You need to know why they share
"There are no wallflowers in social media," stated Salt on using social media to share all of the details of your day. "Your life isn't really that interesting." I think he's right since being an Internet celebrity often seems to be the name of the game for some especially those that go way overboard on the 'personal branding' kick. It goes back to having a motivation to improve social capital. He also said do not dismiss the fact that some people may be paid to bash your brand by other brands. (This concept seemed to shock some attendees.) Look for the sharer's deeper motivation.

On monitoring, Salt listed and touched on a few of his favorites like Google Alerts, Social Mention, Lithium, Viralheat, Radian6 and Visible Technologies. (Personally, I've been using BurrellesLuce Workflow with Engage121 for traditional media and social media monitoring and have kicked the tires on Meltwater.) Bottom-line for PR pros, you need to have ways to listen to the conversation, filter and respond appropriately.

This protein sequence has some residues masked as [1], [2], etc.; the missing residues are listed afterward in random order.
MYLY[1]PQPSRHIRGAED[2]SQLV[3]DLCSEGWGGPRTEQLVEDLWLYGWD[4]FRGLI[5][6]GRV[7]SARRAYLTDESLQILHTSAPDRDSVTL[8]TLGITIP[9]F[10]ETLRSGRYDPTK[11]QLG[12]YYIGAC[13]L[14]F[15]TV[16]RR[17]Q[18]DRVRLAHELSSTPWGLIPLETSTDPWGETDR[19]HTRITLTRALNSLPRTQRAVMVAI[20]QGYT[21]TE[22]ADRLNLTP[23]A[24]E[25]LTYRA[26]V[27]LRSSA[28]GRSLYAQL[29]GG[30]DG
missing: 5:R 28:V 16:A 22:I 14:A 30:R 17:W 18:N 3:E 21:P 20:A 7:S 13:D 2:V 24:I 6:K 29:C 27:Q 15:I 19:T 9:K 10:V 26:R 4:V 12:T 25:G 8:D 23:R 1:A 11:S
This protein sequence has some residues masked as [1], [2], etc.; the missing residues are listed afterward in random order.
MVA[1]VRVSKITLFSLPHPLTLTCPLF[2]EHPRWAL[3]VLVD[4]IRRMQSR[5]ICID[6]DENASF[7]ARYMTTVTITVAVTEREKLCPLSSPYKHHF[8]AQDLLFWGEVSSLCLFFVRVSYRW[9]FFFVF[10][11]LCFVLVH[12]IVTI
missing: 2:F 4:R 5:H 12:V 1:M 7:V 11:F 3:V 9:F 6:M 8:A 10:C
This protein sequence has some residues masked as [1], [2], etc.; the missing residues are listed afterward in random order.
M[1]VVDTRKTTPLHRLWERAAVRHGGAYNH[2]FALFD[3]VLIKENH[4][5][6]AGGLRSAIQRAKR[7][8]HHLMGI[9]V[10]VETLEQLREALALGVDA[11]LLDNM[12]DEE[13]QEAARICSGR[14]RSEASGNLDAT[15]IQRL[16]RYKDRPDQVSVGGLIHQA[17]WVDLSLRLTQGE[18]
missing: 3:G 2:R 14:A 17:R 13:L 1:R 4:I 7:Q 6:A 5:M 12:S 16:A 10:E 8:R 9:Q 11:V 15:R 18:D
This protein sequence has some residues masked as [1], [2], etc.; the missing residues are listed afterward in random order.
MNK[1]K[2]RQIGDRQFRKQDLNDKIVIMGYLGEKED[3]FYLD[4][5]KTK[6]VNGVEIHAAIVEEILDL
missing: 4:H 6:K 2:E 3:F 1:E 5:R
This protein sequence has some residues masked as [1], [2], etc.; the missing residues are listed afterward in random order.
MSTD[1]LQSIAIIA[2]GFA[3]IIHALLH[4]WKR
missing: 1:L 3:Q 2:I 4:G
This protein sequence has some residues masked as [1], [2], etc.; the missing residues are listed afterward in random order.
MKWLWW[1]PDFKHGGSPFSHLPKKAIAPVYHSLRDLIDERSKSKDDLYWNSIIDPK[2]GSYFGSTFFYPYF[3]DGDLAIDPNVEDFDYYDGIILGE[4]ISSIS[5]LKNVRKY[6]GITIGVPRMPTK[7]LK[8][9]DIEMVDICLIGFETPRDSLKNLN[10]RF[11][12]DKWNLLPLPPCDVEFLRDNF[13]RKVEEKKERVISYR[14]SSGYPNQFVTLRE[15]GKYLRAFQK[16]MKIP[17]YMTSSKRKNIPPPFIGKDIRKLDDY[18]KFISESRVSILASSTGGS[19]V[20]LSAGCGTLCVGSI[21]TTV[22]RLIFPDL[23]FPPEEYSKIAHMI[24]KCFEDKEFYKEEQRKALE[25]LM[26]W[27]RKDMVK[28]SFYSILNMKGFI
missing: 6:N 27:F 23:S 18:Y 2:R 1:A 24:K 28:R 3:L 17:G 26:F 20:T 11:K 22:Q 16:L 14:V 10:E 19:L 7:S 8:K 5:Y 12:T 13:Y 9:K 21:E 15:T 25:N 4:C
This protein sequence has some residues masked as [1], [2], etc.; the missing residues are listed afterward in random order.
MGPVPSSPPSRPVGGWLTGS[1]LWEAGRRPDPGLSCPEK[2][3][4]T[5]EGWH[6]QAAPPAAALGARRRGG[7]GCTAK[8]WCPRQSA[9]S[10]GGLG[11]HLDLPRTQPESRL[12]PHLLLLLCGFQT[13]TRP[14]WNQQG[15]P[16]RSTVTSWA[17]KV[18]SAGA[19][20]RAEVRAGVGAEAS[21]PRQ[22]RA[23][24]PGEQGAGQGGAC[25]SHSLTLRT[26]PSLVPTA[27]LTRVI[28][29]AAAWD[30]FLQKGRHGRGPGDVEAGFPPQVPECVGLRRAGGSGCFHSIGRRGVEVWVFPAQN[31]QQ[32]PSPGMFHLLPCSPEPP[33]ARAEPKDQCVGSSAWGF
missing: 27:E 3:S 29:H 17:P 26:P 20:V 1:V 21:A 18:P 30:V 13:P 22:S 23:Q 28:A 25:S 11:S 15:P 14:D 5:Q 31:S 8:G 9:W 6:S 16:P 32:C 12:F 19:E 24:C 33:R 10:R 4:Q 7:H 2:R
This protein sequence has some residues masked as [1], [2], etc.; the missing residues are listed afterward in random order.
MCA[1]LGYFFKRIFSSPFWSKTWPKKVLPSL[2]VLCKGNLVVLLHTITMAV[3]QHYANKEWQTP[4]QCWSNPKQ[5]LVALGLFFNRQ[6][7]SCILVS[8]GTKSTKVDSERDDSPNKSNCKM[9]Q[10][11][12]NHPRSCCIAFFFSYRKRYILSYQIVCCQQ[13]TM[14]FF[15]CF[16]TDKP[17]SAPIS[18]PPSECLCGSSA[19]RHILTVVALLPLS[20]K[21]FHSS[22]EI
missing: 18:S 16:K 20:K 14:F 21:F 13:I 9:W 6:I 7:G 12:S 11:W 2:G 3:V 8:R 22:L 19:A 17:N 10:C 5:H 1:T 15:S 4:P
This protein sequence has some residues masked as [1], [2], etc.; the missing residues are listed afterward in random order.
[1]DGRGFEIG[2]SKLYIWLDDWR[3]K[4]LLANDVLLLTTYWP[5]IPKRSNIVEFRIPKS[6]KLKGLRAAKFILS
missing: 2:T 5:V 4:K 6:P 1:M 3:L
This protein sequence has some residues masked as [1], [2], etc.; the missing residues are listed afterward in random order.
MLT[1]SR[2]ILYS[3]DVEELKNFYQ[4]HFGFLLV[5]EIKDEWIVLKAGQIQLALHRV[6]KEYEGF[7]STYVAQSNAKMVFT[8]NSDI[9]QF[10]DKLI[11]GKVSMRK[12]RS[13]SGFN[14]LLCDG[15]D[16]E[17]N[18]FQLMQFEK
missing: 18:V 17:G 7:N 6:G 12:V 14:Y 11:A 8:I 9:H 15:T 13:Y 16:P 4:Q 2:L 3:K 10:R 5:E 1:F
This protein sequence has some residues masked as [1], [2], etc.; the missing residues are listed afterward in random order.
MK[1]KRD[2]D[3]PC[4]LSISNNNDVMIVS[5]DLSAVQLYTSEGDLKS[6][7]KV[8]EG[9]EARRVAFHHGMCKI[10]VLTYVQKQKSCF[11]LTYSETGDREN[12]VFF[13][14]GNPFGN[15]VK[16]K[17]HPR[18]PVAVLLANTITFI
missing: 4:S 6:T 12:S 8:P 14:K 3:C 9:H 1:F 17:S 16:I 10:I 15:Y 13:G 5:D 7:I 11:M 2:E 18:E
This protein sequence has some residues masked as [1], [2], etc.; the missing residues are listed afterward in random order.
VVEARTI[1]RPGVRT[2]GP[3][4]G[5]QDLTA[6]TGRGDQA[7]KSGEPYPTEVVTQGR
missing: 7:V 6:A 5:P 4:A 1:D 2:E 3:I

At this point, Simon Salt shared a breakdown of the Conversation Triage likening it to emergency response color-coded tape for dealing with injuries:

RED - Critical; YELLOW - Urgent; GREEN - Non-Urgent; and BLACK - Non-responsive

I was particularly intrigued by this concept and asked him to explain it again after the meeting. Here's his response:

He gave some quick advice on what to do with typical interactions in social media. If you/your brand gets:
  • Praise - Say 'thank you'
  • Question - Route it to the appropriate person and respond as necessary
  • Complaint - Apologize
Simon gave a funny tongue-in-check response to the concept of viral: "The secret to getting something to go viral, piss people off."

--> Content strategy must be a part of the planning. <--

He shared some thoughts on working with influences and fans plus the idea of having brand advocates as defenders. They will defend your brand if you empower them.